On a day when many Council watchers expected fireworks, there were few true explosions from aldermen during Tuesday’s nearly six-hour Police Department budget hearing with Police Superintendent Garry McCarthy. Even the biggest firecracker in the meeting, Budget Chair Carrie Austin, seemed to turn around by the hearing’s conclusion, “I’ve seen a different Garry. Not a Superintendent, but a different Garry…the one thing that I have seen that I have not seen in the past, and that’s compassion. Thank you for that.”

Other Black Caucus members, such as Ald. Michelle Harris (8), Ald. Greg Mitchell (7), and Ald. Emma Mitts (37), who all called for Supt. McCarthy’s firing the day before, approached him after the final gavel to shake his hand, and smiled as they parted ways.

Supt. McCarthy expressed surprise in a press conference after the hearing that tensions with the Black Caucus had mounted so much so that they called for his firing. “I just met with the Black Caucus for a couple of hours a few days ago, and the same conversations we had here, we had in that room, with the exception of one or two folks who were not there. So it did catch me a little off guard. You have to be prepared for surprises in this business, I guess.”

The day’s biggest contrasts were drawn between Black Caucus aldermen and a cadre of white aldermen who mostly had praise for Supt. McCarthy and CPD, efforts Ald. Austin described as “lopsided”. Great on the North Side, but “a bucket of blood” elsewhere.

Attendance: Budget Chair Carrie Austin (34), Joe Moreno (1), Brian Hopkins (2), Pat Dowell (3), Will Burns (4), Leslie Hairston (5), Roderick Sawyer (6), Gregory Mitchell (7), Michelle Harris (8), Anthony Beale (9), Sue Sadlowski Garza (10), Patrick Daley Thompson (11), George Cardenas (12), Marty Quinn (13), Ed Burke (14), Raymond Lopez (15), Toni Foulkes (16), David Moore (17), Matt O’Shea (19), Willie Cochran (20), Howard Brookins Jr. (21), Ricardo Munoz (22), Michael Zalewski (23), Michael Scott Jr (24), Danny Solis (25), Walter Burnett Jr. (27), Jason Ervin (28), Chris Taliaferro (29), Ariel Reboyras (30), Milly Santiago (31), Scott Waguespack (32), Deb Mell (33), Gilbert Villegas (36), Emma Mitts (37), Nicholas Sposato (38), Marge Laurino (39), Anthony Napolitano (41), Brendan Reilly (42), Michele Smith (43), Tom Tunney (44), John Arena (45), James Cappleman (46), Ameya Pawar (47), Harry Osterman (48), Joe Moore (49)

It was a packed house. Only Ald. Derrick Curtis (18) (who has been on his honeymoon), Ald. Roberto Maldonado (26), Ald. Carlos Ramirez-Rosa (35), Ald. Pat O’Connor (40), and Ald. Deb Silverstein (50) did not attend.

McCarthy started the meeting by getting ahead of his critics’ main bones of contention by reading his full, written statement outlining CPD’s response to recent violence:

  • Adding extra saturation units, which can be deployed quickly to address gang violence.
  • A change that every illegal gun possession arrest will be assigned a dedicated detective, to arrest and charge anyone involved in an illegal gun transfer at any point in its history.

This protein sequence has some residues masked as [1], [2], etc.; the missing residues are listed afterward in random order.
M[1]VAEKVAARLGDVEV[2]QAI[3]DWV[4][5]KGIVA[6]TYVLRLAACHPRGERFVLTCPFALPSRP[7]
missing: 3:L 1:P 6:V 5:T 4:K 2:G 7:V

• Prioritizing city services for higher crime communities. Those communities will get their service requests–lighting, broken windows, abandoned buildings, and overgrown bushes–handled first.

Then, Supt. McCarthy responded to hours of questioning from aldermen frustrated with insufficient police response to problems in their ward.

Ald. Anthony Beale (9), one of the Superintendent’s most vocal opponents, didn’t ask Supt. McCarthy questions, only telling him that he’s tried to work with the police department on crime in his ward several times “to no avail.”

Ald. Michelle Harris (8) said CPD’s CAPS outreach was poorly staffed, and cops weren’t addressing quality of life issues.

Ald. Jason Ervin (28) said, “the same items we discussed in 2011 are the same items we’re discussing going into 2016… What do you plan to do different?” Ald. David Moore (17), and Ald. Raymond Lopez (15) brought up McCarthy’s firing again.

Ald. Leslie Hairston (5) criticized $30 million in spending on Operation Impact, a saturation program in high crime areas. “I cannot continue to try to justify $100 million in overtime when we have no results. We don’t have crime down. We have not reduced any of the violence at all. I don’t under when enough is enough or when you get signaled that it’s not working.” Supt. McCarthy disagreed, and said reductions in Impact zones have been significant.

Ald. Tom Tunney (44) said there have been big staffing reductions in his ward since the merger of the 19th and 23rd police districts, from 468 officers to 333. Supt. McCarthy apologized, and said he used to have a map to review staffing on a daily or weekly basis. “I got away from that, we’ll get it fixed. I take the hit.”

Ald. Harry Osterman (48) told McCarthy the spike in crime near Argyle and thousands of shooting victims city-wide were “eating the soul of the city out.”

“What can we do as elected officials?” Ald. O’Shea (19) asked about 90 minutes into the hearing, “Because I think we all have some responsibility in all this.”

Supt. McCarthy took pains to illustrate the illegal gun problem in Chicago, repeating a statistic that the city has seven times more guns than New York City. He pointed to some department victories, saying 5,500 illegal guns have been taken off the streets in 2015 alone, and gun arrests are up, but “We’re drinking from a fire hose…I don’t know if that resonates with anyone,” he said, audibly frustrated.

That set off Budget Chair Carrie Austin, seated immediately to McCarthy’s left. “You’re not answering Alderman O’Shea. All 49 of us that sit here today, what is it that YOU can tell us that we can do?

“Let’s get on a bus and go to Springfield,” Supt. McCarthy responded.

“And if you get the law changed, what is it still that we can do as elected officials that’s going to better our community and allow our children to have a life to live?” Austin asked.

“Hold the entire system accountable. I’m being held accountable right now…” Supt. McCarthy said.

Austin interrupted, “As are we!” Ald. Austin wanted something concrete. “Don’t tell me about no more legislation. We don’t control them. What we control is what is here.” She said the Police Department doesn’t pay attention to issues in her ward.